Memorial Day Poem

Patriotism – Sir Walt Scott

Sir Walter Scott (1777-1832)

Breathes there the man with soul so dead,
Who never to himself hath said,
‘This is my own, my native land!’ Whose heart hath ne’er within him burn’d
As home his footsteps he hath turn’d
From wandering on a foreign strand?
If such there breathe, go, mark him well;
For him no Minstrel raptures swell;
High though his titles, proud his name,
Boundless his wealth as wish can claim;
Despite those titles, power, and pelf,
The wretch, concentred all in self,
Living, shall forfeit fair renown,
And, doubly dying, shall go down
To the vile dust from whence he sprung,
Unwept, unhonour’d, and unsung.

“Walter Scott was a superstar novelist of the early 19th century, and a pioneer in the art of the historical novel. His special interest was Scotland’s history and culture; his first literary success was a collection of Scottish ballads and narrative poems, the five-volume Minstrelsy of the Scottish Border (1802-03). Over the next 30 years he produced a tremendous amount of novels, biographies, stories and poems. The best-known is probably Ivanhoe (1819), a romantic tale of chivalry with a cast that included Richard the Lion-Hearted and Robin Hood.” – Taken from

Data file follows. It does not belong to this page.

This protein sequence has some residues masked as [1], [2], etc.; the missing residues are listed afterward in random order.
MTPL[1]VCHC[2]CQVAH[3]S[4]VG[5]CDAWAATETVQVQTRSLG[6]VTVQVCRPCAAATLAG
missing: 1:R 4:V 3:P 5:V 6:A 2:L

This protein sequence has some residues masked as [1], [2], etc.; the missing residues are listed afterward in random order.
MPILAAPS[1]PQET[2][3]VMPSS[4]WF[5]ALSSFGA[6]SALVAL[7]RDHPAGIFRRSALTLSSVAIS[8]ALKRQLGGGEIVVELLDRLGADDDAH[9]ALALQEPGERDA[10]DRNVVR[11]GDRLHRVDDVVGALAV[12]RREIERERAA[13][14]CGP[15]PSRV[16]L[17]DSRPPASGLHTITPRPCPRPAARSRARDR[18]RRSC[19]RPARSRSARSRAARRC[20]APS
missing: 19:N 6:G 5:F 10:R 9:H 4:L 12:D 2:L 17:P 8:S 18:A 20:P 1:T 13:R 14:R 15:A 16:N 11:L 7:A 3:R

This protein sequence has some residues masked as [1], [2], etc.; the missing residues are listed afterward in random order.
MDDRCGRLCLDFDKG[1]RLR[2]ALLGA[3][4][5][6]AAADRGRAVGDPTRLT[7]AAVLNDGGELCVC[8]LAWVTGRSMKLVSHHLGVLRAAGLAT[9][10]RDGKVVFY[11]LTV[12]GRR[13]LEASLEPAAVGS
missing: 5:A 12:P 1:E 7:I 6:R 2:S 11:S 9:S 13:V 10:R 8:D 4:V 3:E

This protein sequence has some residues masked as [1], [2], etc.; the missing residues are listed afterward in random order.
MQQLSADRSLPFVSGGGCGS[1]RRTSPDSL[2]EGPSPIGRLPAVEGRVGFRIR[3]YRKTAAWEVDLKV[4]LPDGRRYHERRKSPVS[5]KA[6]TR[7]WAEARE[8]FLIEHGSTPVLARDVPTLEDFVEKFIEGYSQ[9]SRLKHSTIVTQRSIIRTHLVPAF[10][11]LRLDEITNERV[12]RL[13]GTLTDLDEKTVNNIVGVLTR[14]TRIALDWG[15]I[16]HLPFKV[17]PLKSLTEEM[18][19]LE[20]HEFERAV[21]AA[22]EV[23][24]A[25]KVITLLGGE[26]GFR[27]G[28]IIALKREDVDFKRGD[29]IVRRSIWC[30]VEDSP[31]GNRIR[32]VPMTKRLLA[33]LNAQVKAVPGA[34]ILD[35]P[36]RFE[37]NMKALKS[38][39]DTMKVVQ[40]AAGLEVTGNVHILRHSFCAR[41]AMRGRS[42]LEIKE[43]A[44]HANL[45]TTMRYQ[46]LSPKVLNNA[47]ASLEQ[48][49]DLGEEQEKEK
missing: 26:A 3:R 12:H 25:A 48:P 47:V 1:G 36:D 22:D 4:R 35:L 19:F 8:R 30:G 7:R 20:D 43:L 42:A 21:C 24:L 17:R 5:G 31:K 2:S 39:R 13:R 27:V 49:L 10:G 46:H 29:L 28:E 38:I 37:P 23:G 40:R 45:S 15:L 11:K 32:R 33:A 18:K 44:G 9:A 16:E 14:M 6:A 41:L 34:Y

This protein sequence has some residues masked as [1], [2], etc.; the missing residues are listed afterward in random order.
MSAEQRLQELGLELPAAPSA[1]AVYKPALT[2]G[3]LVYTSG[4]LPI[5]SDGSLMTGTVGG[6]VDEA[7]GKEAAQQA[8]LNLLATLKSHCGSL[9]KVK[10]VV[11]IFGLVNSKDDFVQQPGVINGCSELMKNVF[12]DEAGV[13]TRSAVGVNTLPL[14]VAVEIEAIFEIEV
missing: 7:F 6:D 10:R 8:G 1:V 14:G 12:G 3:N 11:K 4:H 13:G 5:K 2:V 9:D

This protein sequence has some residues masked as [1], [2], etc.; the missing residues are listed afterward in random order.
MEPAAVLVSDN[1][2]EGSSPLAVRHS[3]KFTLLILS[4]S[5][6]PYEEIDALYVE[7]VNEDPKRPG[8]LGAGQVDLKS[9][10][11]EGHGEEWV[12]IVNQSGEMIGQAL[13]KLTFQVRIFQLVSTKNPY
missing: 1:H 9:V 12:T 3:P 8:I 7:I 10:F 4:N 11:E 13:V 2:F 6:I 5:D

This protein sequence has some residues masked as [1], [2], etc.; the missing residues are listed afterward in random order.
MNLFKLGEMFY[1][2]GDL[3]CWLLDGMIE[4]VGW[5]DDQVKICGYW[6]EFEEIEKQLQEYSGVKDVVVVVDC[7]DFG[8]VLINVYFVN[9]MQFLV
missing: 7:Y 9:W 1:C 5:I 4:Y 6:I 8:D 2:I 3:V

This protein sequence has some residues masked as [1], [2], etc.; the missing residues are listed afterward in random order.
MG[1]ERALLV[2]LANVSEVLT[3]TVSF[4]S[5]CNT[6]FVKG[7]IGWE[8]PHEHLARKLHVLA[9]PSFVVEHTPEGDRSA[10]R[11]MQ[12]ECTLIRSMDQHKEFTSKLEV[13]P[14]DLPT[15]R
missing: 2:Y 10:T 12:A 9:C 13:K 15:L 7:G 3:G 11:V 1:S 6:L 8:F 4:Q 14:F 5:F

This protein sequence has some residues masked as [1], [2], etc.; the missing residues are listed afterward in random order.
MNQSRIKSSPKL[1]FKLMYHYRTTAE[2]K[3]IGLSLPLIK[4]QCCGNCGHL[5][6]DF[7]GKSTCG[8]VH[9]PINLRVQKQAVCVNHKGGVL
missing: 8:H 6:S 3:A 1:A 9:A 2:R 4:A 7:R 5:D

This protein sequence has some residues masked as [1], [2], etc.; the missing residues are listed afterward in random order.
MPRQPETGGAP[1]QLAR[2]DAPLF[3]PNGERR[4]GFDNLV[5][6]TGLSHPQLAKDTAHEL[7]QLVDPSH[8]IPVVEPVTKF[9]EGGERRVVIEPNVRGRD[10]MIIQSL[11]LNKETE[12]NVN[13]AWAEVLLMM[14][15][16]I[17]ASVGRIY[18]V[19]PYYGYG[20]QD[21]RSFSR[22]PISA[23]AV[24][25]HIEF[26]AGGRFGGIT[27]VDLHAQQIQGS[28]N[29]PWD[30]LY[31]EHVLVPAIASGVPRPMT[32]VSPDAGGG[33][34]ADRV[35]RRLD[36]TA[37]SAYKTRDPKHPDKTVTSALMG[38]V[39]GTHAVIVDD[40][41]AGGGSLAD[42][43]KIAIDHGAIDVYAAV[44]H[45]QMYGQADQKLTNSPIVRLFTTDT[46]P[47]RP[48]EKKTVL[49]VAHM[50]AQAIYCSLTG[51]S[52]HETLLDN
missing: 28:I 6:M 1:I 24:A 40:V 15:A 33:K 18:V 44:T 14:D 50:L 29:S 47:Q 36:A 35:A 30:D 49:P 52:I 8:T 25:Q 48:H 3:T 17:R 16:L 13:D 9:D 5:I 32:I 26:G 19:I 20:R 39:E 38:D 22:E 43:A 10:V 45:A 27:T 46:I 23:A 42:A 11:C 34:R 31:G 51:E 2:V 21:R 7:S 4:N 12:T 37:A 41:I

“As the title indicates, Scott’s poem is designed to discuss the importance of love of one’s faith and land.  The first quarter of the poem extols the life and spirit of patriotism, and the results of a life devoid of it.  The poem then explores the implications of what happens when one is stripped of land and identity associated with it.  Being a native of Scotland, perhaps this is where there is some personal reflection in addressing the loss of one’s home or the absence of it through war and political strife.  Essentially, Scott argues that no matter the amount of personal wealth and titles, the identity one gains from their own faith, homeland and nation trumps all in fulfilling one’s identity.  As you read the poem, keep these ideas in mind and pay attention to the imagery of how Scott brings out the reality of both being in love with one’s country and how the absence of this love impacts an individual.  Scott does a very admirable job of bringing out both realities in the poem.” – Taken from

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